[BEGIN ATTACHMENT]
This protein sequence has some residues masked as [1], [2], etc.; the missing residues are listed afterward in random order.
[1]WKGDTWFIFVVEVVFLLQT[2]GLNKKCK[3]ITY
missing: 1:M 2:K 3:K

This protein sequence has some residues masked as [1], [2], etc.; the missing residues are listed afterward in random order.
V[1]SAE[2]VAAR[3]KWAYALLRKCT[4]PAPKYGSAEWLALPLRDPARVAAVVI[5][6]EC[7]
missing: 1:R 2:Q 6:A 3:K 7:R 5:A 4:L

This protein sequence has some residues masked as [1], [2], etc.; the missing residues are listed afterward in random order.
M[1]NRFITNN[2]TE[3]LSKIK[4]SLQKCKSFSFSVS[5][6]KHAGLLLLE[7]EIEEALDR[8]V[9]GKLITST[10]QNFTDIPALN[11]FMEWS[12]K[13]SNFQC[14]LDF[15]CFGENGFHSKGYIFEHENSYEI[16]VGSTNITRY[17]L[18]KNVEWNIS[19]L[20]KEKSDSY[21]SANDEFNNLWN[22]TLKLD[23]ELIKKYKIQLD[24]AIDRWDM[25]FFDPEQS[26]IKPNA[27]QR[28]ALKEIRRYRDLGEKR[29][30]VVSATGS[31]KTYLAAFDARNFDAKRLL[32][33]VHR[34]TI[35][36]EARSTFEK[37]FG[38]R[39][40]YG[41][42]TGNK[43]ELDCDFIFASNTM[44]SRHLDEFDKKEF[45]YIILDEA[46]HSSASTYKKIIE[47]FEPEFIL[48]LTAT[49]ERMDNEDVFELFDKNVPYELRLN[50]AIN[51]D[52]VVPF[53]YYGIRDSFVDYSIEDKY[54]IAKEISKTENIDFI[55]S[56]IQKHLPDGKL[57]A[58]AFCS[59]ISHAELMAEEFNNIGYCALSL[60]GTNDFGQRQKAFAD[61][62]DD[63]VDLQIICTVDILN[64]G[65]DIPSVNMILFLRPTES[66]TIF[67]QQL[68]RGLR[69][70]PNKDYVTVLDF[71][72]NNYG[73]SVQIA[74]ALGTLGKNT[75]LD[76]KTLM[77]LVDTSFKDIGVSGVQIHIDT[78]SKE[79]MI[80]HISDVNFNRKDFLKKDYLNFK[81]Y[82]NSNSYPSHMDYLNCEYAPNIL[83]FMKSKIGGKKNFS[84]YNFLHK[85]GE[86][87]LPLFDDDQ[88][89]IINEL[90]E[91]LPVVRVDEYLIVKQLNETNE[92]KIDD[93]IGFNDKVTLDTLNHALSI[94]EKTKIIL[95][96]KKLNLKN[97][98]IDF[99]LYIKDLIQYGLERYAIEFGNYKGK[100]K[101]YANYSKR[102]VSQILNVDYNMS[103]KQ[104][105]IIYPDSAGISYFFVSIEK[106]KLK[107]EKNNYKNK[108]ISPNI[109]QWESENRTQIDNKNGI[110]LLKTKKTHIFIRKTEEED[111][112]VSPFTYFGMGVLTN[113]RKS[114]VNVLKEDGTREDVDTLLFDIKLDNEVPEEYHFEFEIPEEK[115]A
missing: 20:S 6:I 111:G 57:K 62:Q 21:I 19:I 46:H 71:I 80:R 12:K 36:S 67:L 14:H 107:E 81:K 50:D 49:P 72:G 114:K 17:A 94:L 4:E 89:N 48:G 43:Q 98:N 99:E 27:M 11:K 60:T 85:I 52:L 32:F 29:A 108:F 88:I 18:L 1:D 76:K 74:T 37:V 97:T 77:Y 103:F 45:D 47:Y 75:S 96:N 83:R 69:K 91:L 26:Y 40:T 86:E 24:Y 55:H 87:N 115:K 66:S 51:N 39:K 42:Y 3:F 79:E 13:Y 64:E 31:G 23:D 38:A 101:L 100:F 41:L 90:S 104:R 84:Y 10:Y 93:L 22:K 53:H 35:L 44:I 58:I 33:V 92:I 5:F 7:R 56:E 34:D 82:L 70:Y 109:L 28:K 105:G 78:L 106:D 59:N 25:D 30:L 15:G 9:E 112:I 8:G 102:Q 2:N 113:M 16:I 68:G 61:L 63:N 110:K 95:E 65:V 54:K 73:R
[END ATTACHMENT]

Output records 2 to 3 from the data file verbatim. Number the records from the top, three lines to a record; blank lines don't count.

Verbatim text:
This protein sequence has some residues masked as [1], [2], etc.; the missing residues are listed afterward in random order.
V[1]SAE[2]VAAR[3]KWAYALLRKCT[4]PAPKYGSAEWLALPLRDPARVAAVVI[5][6]EC[7]
missing: 1:R 2:Q 6:A 3:K 7:R 5:A 4:L

This protein sequence has some residues masked as [1], [2], etc.; the missing residues are listed afterward in random order.
M[1]NRFITNN[2]TE[3]LSKIK[4]SLQKCKSFSFSVS[5][6]KHAGLLLLE[7]EIEEALDR[8]V[9]GKLITST[10]QNFTDIPALN[11]FMEWS[12]K[13]SNFQC[14]LDF[15]CFGENGFHSKGYIFEHENSYEI[16]VGSTNITRY[17]L[18]KNVEWNIS[19]L[20]KEKSDSY[21]SANDEFNNLWN[22]TLKLD[23]ELIKKYKIQLD[24]AIDRWDM[25]FFDPEQS[26]IKPNA[27]QR[28]ALKEIRRYRDLGEKR[29][30]VVSATGS[31]KTYLAAFDARNFDAKRLL[32][33]VHR[34]TI[35][36]EARSTFEK[37]FG[38]R[39][40]YG[41][42]TGNK[43]ELDCDFIFASNTM[44]SRHLDEFDKKEF[45]YIILDEA[46]HSSASTYKKIIE[47]FEPEFIL[48]LTAT[49]ERMDNEDVFELFDKNVPYELRLN[50]AIN[51]D[52]VVPF[53]YYGIRDSFVDYSIEDKY[54]IAKEISKTENIDFI[55]S[56]IQKHLPDGKL[57]A[58]AFCS[59]ISHAELMAEEFNNIGYCALSL[60]GTNDFGQRQKAFAD[61][62]DD[63]VDLQIICTVDILN[64]G[65]DIPSVNMILFLRPTES[66]TIF[67]QQL[68]RGLR[69][70]PNKDYVTVLDF[71][72]NNYG[73]SVQIA[74]ALGTLGKNT[75]LD[76]KTLM[77]LVDTSFKDIGVSGVQIHIDT[78]SKE[79]MI[80]HISDVNFNRKDFLKKDYLNFK[81]Y[82]NSNSYPSHMDYLNCEYAPNIL[83]FMKSKIGGKKNFS[84]YNFLHK[85]GE[86][87]LPLFDDDQ[88][89]IINEL[90]E[91]LPVVRVDEYLIVKQLNETNE[92]KIDD[93]IGFNDKVTLDTLNHALSI[94]EKTKIIL[95][96]KKLNLKN[97][98]IDF[99]LYIKDLIQYGLERYAIEFGNYKGK[100]K[101]YANYSKR[102]VSQILNVDYNMS[103]KQ[104][105]IIYPDSAGISYFFVSIEK[106]KLK[107]EKNNYKNK[108]ISPNI[109]QWESENRTQIDNKNGI[110]LLKTKKTHIFIRKTEEED[111][112]VSPFTYFGMGVLTN[113]RKS[114]VNVLKEDGTREDVDTLLFDIKLDNEVPEEYHFEFEIPEEK[115]A
missing: 20:S 6:I 111:G 57:K 62:Q 21:I 19:I 46:H 71:I 80:R 12:K 36:S 67:L 14:H 107:E 81:K 50:D 49:P 72:G 114:K 17:A 94:L 4:E 89:N 48:G 43:Q 98:N 99:E 27:M 11:K 60:T 85:I 52:L 32:F 29:A 108:F 88:I 18:L 1:D 76:K 74:T 37:V 97:T 77:Y 103:F 45:D 47:Y 75:S 96:N 83:R 69:K 91:L 26:Y 40:T 86:E 24:Y 55:H 87:N 115:K 66:S 51:N 39:K 42:Y 3:F 79:E 13:Y 64:E 31:G 23:D 38:A 101:L 100:F 41:L 90:S 104:R 84:Y 10:Y 93:L 22:K 53:H 35:L 44:I 58:I 33:V 92:I 5:F 7:R 56:E 34:D 82:L 70:Y 109:L 28:K 105:G 78:L 106:D 59:N 25:D 30:L 15:G 9:E 112:I 8:G 102:Q 2:N 113:M 16:I 68:G 61:L 63:N 110:K 95:E 65:V 54:K 73:R